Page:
She's photographed the likes of Joeboy, Olamide, and Wizkid but the Nigerian-born artist also prides herself on images that show how people in different communities live.
Emily Nkanga is living her dream. After capturing moments and shooting memorable images for artists like Joeboy, Olamide, and Wizkid, one achievement she’s held close to her heart was when she took photos of US rapper J.Cole at a video shoot of his, earlier this year. Nkanga first came onto the radar of the Nigerian entertainment world in 2016 when she took the album photograph of Nigerian rap heavyweight, Olamide. Later, that year, her name would pop up once more, when she reenacted the same feat for the debut projects of Lil Kesh and Ycee. But Nkanga’s journey didn’t just begin all of a sudden.
“At first photography wasn’t in the plan at all,” Nkanga tells OkayAfrica. She was supposed to study Psychology but ended up going the TV/Film Production route at the American University of Nigeria. “I remember in my first semester, I made friends with a senior already into Photography and she saw the pictures I was taking on my point and shoot camera, randomly. And she was, like, oh, yeah, I should try photography since I'm gonna do TV/Film Production.' Even from secondary school, actually, I just used to like taking pictures.”
During her university days, Nkanga honed her photography skills, helping fellow students with their photo needs, and capturing events that happened at school. Her reputation grew over time. When Nkanga was undecided on what to do for her final-year project, an answer came from her instructor. “He was working on something about Internally Displaced People (IDP),” she says. “And he had a partner working on that in Syria but he was trying to do the one in Nigeria, and he said if any of the students wanted to join him and use that for their final paper, and I just jumped on it.”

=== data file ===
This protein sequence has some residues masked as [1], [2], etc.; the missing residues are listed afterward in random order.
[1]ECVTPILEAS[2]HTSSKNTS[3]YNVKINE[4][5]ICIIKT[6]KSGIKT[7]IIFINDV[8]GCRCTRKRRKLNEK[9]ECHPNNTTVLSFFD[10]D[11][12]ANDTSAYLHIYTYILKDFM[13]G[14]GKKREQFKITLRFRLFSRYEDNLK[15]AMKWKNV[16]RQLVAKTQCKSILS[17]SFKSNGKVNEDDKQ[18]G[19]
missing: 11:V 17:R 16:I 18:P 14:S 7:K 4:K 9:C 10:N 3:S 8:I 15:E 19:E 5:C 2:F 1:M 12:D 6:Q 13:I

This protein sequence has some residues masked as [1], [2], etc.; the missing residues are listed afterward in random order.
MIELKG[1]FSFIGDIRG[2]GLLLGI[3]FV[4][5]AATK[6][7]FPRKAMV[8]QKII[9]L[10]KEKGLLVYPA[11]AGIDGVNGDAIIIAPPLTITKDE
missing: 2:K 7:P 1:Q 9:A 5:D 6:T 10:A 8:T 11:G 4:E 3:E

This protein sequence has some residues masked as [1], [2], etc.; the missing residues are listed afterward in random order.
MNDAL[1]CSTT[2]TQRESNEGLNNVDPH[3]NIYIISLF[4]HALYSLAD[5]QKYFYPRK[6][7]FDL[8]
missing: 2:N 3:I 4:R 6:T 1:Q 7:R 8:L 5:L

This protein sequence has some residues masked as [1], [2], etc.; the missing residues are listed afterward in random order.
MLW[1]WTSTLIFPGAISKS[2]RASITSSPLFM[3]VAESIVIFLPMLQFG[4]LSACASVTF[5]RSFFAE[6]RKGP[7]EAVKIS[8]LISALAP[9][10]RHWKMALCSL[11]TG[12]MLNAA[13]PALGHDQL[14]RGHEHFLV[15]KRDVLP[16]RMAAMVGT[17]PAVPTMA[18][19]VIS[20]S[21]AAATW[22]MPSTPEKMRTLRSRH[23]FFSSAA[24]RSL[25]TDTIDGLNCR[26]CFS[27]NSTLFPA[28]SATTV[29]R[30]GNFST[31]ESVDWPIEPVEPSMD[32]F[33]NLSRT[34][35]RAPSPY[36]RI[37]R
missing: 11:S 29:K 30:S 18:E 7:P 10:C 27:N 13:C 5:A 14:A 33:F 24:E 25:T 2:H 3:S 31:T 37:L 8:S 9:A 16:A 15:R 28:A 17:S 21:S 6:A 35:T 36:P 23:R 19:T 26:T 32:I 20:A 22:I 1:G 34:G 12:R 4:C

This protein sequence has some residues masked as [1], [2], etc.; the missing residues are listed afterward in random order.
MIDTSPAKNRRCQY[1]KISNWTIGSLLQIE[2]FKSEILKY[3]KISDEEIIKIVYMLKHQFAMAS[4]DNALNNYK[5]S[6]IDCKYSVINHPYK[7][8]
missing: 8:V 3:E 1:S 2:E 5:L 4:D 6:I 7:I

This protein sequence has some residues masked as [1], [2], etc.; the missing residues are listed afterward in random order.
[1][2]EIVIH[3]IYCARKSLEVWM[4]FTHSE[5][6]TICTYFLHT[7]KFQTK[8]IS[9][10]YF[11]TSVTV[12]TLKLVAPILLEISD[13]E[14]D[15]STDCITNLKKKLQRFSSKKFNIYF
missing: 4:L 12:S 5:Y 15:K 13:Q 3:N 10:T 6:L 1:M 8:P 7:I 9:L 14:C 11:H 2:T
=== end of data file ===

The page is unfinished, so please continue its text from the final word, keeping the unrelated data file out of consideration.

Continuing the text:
That year, 2012, Nkanga defied security challenges in Adamawa, going ahead to do an expose on the unstable, stringent conditions IDPs lived in. Owing to waves of terrorist attacks happening concurrently in three main states of Yobe, Adamawa, and Borno, several communities became unsafe. With houses being demolished during attacks, residents had just one option: to take up refuge in IDP camps set up by the state governments.
Photographing Internally Displaced People helped fuel in Emily Nkanga the desire to tell stories about the way people live.
Photo: Emily Nkanga
It was at school where she also got her foot in the door of the entertainment industry. “For my internship, I actually went to google search photographers in Nigeria. Luck came through, and I found Orbit Imagery, owned by August Udoh. I found Ayobami Macaulay on Twitter and I sent him a message, asking if I could intern for seven weeks there. He said yes and he assigned me to August Udoh. To be honest, that’s how my career kickstarted because it was during that time, a lot of musicians will come to shoot with August Udoh. There, a lot of entertainers from Olamide to Ajebutter, I met them because they came for a photo shoot.”
Nkanga has been able to shoot for celebrities and cover sold-out events thanks to her main strengths of putting herself forward and being reliable: “When I looked around, I found out that that rare ability to be reliable was lacking.”